This is one of Simplicity's "Pattern Hacking" patterns so it comes with several options to make the jacket. You can make it as simple as possible or you can go full in and add everything the pattern suggests and then a few of your own designs. As explained above, I went all in. LOL!

You would have thought that I'd have been realistic about the amount of time it would take to sew this jacket especially since I put every design detail into it. But no...about halfway through the construction I got annoyed! *LOL* When I finally thought about it I realized that it takes time to get a more detailed garment made. I needed the time to bring to fruition all the things I saw in my head. When I understood that the sewing became more enjoyable. Does this happen to anyone else? Just wondering if I'm standing on this creative cliff alone?

I will be using this pattern again. I can see it in different fabrics with less of the details I used in this one. Hopefully I will get more of them made before spring shows up because I always think I have more time to sew than I actually do! *LOL*

One other thing happened after I took the photos. My Mother saw me standing in the kitchen with the jacket on and asked where I bought it. I think that's the ultimate sewists compliment!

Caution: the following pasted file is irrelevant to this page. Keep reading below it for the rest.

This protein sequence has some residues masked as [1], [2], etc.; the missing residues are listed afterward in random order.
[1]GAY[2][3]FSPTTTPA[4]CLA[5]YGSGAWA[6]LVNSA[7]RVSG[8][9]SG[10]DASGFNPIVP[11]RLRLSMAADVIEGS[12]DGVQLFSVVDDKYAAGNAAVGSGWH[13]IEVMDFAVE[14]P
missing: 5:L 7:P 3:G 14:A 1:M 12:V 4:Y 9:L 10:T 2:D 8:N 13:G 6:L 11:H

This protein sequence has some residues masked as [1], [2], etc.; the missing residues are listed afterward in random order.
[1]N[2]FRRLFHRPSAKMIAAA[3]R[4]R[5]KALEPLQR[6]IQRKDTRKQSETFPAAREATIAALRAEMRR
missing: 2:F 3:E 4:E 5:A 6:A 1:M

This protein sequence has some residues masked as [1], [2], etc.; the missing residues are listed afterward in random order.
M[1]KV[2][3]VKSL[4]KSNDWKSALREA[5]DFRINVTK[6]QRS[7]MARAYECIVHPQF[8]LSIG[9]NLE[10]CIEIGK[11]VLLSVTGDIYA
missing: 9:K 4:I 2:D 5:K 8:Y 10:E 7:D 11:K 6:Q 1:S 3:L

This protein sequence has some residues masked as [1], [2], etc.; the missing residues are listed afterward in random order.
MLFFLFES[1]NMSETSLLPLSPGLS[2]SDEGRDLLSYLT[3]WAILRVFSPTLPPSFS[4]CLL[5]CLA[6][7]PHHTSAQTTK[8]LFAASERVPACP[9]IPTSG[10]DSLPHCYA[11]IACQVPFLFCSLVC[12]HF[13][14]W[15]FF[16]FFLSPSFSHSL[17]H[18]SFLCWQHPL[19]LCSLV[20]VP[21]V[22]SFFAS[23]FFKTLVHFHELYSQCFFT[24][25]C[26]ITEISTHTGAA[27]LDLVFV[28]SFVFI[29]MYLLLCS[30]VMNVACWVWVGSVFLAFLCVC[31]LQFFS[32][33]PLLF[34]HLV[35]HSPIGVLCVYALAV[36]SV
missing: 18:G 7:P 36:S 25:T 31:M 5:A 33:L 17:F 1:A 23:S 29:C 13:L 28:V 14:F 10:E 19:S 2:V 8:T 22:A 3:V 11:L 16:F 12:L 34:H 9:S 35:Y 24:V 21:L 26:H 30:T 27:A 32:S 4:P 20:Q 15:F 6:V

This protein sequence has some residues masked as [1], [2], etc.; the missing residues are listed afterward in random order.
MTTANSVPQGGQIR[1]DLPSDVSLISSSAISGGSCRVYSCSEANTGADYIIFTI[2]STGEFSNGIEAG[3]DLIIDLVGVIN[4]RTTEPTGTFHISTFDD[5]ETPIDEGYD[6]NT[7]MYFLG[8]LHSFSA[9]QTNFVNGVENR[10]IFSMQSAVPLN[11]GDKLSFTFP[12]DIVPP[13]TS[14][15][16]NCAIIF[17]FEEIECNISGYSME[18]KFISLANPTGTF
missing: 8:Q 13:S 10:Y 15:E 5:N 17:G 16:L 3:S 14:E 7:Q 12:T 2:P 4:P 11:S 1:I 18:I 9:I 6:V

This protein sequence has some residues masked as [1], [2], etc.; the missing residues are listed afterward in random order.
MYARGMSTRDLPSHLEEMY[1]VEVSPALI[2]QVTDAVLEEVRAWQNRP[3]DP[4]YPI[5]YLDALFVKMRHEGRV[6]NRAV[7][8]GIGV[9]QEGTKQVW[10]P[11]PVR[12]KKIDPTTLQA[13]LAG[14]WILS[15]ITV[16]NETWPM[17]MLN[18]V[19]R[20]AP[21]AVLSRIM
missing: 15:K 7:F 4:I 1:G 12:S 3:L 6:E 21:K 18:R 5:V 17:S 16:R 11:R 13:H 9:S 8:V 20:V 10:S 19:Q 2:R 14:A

The first shirt from the border print series is up next on the blog. always more later!

Wednesday, October 17, 2018

The Border Print Shirt Series

Shirts are my jam. I REALLY love sewing and wearing them. They've become my new "dress" and since I run a pattern into the know I'm sewing shirts with my TNT shirt pattern.

Backstory ~
I've been on a fabric buying binge. I've been using fabric to self medicate against the cares of the world. To slow down my fabric buying tendencies, I'd set myself monthly yardage limitages. Well in the last couple of weeks, I've purchased my fabric limit for October and November. The only good thing is that the purchases have totally inspired my makes for the next couple of weeks.

It started with this Rifle & Co. border print from Stylemaker Fabrics ~

...which I'm sorry to say is no longer on the website. However, this seems to be a pretty popular print so I'm sure if you google it, you can find it on another site.

Then I bought these cotton border prints from Fabric Mart ~ of now two of the fabrics are still on the site here and here. The other two are sold out.

With these border prints in hand, I realized I could make some really interesting shirts by manipulating the border prints. Since I own four prints a series was born. I mean the challenge of using the border prints creatively just made me salivate.  I spent a couple of days during the weekend working on cutting out these prints.